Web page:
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By JOHN FRIEDLEIN
HARDIN COUNTY — At least among Democratic voters, this is Clinton country, never mind the longshot odds.
New York Sen. Hillary Clinton won Hardin County by 23 percentage points, according to an unofficial tally, and carried Kentucky by 35 in Tuesday’s presidential primary. Illinois Sen. Barack Obama, though, expected to garner a majority of overall pledged delegates with the help of a victory in Oregon’s mail-in election Tuesday. He is considered the likely nominee to face Sen. John McCain, R-Arizona, in the November general election.
McCain garnered 69 percent of the vote in Hardin County and about 73 percent statewide.
Clinton may have received a local boost when her husband, Bill, campaigned here Thursday. It was the first presidential visit to the county since Dwight Eisenhower. Obama campaigned little in the state.
Hillary Clinton overwhelmingly won the votes of whites, who made up almost 90 percent of those who cast ballots in the state Tuesday, according to exit interviews. She also won all age groups and income levels. Obama usually does well with the young and well-educated.
In the Democratic primary for the 2nd U.S. Congressional District, state Sen. David Boswell of Owensboro beat Daviess County-Judge-Executive Reid Haire with a 59-41 percent tally. A busy Boswell won Hardin County by about the same margin.
“We ran a six-month campaign in 30 days,” Boswell said. “I’m just elated.”
Boswell credited the support of “hard working people” throughout Hardin County with doing well locally. The county is expected to be a battleground because it’s the only one of the district’s three population centers that isn’t home to one of the candidates.
He will face state Sen. Brett Guthrie, R-Bowling Green, in the general election.
This is the first time since 1994 that a Hardin County resident won’t be representing the central Kentucky district. Ron Lewis, R-Cecilia, withdrew from the race at the last minute.
Eight Democrats vied for U.S. Senate race nomination. Bruce Lunsford won both Hardin County and the state with roughly 50 percent of the vote.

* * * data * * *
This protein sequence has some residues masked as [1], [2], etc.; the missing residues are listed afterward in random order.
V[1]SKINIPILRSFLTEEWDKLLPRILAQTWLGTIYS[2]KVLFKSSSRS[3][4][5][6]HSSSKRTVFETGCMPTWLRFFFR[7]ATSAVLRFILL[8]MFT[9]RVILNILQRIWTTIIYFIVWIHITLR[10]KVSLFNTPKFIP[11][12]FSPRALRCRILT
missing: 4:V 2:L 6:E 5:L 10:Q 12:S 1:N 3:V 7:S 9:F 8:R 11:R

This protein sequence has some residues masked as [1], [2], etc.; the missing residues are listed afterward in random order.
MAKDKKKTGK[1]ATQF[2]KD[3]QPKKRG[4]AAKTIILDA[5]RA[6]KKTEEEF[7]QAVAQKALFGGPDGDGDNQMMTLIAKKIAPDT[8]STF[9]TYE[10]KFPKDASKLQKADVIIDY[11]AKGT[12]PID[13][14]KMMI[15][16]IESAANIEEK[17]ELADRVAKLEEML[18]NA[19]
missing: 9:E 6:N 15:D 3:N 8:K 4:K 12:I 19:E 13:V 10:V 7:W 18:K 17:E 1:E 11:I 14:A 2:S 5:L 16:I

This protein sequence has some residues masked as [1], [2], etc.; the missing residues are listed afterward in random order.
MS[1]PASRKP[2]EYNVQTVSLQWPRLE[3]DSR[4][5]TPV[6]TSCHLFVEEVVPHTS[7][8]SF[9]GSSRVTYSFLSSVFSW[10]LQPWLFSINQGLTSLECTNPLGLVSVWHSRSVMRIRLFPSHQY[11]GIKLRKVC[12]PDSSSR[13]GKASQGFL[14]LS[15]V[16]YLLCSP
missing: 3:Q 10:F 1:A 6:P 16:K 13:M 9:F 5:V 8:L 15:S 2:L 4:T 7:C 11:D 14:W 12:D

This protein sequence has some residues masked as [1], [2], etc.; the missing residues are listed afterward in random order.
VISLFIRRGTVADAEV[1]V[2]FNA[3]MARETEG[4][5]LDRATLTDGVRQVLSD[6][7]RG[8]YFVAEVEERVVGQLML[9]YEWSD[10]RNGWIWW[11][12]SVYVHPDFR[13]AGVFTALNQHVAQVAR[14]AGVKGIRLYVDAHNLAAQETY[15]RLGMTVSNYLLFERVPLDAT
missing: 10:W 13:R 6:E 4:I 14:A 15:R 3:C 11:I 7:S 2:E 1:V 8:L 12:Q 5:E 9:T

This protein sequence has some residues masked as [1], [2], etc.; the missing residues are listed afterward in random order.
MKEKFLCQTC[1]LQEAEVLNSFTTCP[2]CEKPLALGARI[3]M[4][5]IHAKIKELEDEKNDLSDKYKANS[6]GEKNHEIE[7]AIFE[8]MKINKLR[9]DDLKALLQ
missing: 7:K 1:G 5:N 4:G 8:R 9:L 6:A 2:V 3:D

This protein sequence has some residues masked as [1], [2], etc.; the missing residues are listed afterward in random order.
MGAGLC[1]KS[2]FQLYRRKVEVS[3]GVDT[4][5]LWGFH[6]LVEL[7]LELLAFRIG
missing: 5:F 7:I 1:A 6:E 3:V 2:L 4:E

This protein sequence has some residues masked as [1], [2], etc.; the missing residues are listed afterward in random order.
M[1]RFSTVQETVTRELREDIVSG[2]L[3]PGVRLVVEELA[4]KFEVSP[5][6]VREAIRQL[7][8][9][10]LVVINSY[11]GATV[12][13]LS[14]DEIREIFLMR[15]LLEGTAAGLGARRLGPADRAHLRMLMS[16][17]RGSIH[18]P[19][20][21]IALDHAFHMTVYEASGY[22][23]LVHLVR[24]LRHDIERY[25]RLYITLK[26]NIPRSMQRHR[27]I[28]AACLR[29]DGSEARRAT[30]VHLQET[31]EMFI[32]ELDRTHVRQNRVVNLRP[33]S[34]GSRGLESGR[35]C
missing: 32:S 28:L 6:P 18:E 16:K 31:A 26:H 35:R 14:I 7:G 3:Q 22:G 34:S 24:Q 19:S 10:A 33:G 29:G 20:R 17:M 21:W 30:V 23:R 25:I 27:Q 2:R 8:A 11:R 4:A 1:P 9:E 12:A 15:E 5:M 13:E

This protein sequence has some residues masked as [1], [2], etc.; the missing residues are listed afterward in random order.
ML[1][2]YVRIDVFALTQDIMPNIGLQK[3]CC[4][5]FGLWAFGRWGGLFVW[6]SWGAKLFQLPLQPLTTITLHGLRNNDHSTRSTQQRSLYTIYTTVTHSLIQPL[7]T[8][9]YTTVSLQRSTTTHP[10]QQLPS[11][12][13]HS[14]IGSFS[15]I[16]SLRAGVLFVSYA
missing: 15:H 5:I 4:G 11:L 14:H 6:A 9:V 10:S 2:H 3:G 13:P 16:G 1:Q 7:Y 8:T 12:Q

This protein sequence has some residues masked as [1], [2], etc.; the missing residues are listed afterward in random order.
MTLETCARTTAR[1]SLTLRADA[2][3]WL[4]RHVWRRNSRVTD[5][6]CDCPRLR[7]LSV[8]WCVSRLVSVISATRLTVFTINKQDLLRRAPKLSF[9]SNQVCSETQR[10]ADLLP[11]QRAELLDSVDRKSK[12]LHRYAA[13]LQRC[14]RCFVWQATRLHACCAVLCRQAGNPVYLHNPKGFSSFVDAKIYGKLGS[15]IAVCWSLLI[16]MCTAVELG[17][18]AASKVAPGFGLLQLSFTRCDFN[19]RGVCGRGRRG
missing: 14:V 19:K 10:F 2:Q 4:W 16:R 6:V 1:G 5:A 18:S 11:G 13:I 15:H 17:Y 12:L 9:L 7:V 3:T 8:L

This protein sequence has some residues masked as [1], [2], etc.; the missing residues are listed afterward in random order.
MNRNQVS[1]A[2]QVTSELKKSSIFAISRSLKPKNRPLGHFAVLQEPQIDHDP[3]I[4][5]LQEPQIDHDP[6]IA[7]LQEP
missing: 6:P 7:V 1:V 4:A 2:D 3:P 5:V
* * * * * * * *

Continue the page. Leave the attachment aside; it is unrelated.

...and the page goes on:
On the GOP side, truck driver Daniel Essek lost a longshot bid against incumbent Mitch McConnell — one of the nation’s top Republicans — by 72 percentage points.
In another race, Democrat Jimmie Lee, an incumbent state representative from Elizabethtown, beat Glenn Fonda with 80 percent of the vote. Lee also beat Fonda in a primary two years ago by a wide margin in the 25th District race.
“I was happy to see that most of my base was still there as it was in 2006,” Lee said. He credited the Democratic presidential race with creating “a little more interest,” he said. “I was well-satisfied with the outcome.”
Lee also said the primary got people excited about the fall election and helped him raise money. He faces Republican challenger Lisa Williams in November.
Turnout Tuesday in Hardin County was relatively high — 28.3 percent.
“It exceeded our anticipation,” Hardin County Clerk Kenny Tabb said. Four years ago, only 11 percent of eligible voters turned out.
As for the November general election, Secretary of State Trey Grayson last week guessed 65 percent of voters will participate.
Tabb on Tuesday reported “very few problems” with voting.
This was the first election the county used new paper ballot scanners, which have been touted as speeding up both voting and tallying of ballots.
Results were in by 8 p.m. Tuesday, which is a couple of hours earlier than in previous elections.
John Friedlein can be reached at (270) 505-1746. The Associated Press contributed to this story.